That leads to a bigger thought. We are economic animals – individuals trying to do the best for ourselves and our families. But we are also social animals, particularly at this time of year, gathering together to try to nudge our societies towards mutual goals. The surge in charitable giving, including this newspaper’s Christmas auction, is just one example of that. One of the faults of economics is that it focuses on narrow measures, such as GDP growth, rather than wider ones, such as communal endeavour. We need both, so in this week of contrasts, let’s acknowledge the social desires of human beings too.

Foreign workers are a sign of success

New figures later today showing that job growth is continuing strongly will highlight the contrast between what is happening here and on much of the Continent.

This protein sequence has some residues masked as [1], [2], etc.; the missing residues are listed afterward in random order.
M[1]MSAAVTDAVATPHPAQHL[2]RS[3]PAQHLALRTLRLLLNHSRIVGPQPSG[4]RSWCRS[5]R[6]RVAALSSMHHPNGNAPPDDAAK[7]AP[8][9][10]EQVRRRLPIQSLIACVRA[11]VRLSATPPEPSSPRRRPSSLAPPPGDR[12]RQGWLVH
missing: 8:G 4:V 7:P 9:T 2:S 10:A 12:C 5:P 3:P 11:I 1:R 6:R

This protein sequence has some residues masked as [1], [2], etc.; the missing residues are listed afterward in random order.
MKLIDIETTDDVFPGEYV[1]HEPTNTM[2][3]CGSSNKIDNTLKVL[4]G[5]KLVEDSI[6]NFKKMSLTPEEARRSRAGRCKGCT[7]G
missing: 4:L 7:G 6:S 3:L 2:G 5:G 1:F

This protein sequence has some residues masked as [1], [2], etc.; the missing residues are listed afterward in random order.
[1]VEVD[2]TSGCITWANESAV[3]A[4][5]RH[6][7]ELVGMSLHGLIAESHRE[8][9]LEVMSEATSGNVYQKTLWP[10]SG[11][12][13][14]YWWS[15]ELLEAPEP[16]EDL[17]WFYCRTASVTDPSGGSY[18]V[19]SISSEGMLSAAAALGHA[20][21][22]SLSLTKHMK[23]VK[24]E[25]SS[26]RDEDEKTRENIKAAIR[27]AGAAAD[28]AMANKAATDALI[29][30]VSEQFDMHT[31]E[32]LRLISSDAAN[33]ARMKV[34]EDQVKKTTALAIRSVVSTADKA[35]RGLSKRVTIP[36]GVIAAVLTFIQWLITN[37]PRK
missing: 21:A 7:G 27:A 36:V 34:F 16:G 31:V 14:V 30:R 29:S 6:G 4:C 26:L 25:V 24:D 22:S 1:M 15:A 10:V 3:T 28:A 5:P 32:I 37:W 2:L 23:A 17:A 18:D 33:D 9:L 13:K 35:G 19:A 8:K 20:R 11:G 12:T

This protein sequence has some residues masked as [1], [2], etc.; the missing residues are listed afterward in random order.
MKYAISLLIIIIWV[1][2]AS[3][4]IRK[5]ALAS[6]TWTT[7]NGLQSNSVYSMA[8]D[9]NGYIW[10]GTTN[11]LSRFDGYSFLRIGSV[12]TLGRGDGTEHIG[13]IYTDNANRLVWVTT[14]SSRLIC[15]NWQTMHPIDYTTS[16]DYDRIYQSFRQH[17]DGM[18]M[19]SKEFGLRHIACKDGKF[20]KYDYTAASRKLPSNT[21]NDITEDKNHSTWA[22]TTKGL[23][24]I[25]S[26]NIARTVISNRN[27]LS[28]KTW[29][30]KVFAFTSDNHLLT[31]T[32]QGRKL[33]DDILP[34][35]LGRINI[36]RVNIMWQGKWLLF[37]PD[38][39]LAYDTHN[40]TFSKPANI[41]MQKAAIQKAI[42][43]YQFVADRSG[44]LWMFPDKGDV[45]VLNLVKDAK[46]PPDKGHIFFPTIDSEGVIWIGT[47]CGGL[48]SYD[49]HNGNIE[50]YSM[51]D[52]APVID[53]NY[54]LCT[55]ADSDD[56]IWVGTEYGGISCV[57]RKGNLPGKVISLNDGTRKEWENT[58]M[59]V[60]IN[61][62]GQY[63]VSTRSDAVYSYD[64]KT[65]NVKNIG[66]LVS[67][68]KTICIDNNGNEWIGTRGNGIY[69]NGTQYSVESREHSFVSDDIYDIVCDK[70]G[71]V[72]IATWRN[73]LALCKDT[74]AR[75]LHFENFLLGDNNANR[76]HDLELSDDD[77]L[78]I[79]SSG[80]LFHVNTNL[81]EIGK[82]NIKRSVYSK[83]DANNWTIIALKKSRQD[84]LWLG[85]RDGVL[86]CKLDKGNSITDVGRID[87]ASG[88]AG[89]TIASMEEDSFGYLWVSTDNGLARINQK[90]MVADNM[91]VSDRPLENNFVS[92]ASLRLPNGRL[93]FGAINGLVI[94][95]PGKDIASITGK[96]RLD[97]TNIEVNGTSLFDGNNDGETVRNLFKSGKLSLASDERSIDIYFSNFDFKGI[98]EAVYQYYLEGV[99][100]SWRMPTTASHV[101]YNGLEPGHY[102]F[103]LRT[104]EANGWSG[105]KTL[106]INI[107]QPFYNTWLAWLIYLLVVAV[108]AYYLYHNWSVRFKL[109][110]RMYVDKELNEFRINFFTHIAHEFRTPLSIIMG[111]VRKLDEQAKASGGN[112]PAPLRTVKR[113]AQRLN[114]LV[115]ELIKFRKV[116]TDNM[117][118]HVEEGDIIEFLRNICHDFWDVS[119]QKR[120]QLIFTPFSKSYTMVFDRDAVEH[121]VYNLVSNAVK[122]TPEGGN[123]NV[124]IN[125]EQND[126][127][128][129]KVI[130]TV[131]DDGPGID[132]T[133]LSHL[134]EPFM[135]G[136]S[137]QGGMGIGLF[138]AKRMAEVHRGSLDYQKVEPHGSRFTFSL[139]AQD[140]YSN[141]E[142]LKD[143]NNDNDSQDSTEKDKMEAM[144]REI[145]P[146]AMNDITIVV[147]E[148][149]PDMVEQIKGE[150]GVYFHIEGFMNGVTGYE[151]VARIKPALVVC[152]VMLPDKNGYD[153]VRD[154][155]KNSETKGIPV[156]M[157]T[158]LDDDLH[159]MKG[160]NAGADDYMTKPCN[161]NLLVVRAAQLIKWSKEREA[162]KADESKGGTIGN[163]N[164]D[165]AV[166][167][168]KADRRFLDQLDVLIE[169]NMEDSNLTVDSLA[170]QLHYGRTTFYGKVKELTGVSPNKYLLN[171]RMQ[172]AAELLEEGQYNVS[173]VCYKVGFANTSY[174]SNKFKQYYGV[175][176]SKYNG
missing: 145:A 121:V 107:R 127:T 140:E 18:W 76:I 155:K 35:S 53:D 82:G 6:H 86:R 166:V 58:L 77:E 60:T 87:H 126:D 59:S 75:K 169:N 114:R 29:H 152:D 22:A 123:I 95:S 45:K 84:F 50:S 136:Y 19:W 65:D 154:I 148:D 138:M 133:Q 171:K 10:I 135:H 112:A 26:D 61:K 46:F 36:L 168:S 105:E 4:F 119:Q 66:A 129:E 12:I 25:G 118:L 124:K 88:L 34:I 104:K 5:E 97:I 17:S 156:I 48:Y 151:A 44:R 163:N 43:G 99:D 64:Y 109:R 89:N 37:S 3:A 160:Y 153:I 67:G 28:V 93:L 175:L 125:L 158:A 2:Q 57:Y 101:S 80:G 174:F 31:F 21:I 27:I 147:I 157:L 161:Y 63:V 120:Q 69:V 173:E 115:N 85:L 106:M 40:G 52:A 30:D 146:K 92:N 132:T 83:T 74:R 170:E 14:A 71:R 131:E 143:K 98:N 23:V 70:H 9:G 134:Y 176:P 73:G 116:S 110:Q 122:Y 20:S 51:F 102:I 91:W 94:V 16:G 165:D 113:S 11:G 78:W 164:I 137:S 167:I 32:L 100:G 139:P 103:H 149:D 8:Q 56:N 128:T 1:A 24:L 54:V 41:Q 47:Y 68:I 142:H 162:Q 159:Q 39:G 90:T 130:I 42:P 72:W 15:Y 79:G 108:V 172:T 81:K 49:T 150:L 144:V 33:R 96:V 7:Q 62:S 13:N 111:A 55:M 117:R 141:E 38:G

In terms of employment, Britain has been experiencing a very strong recovery. The politics have been, on one hand, about the prospect of another wave of EU migrants coming to the UK and depressing wages, and, on the other, about the benefits that we gain from attracting energetic and well-educated young people from Europe. Hence the pressure for a cap on migration and so on.

What has been less noted is the feedback loop. Faster job growth here attracts more job-seekers from Europe, which helps hold down wage pressures, which makes us relatively more competitive and helps us grow faster. That in turn creates more jobs. Indeed, that is what a single labour market is supposed to do.

In the case of Ireland, as we reported last week, there is a specific policy to urge young people to seek jobs in Britain and elsewhere, to hold down social security costs.

It is very hard to see how movement like this could be stopped, even if it was desirable, because demand for labour is, at the moment at least, so very strong. We should therefore think more about managing it, for example by making sure that British people have the balance of skills to compete in the labour market, and by making sure that job-seekers from elsewhere have the services they need, and are paying for.

This is a problem born of success, which must be better than problems of failure.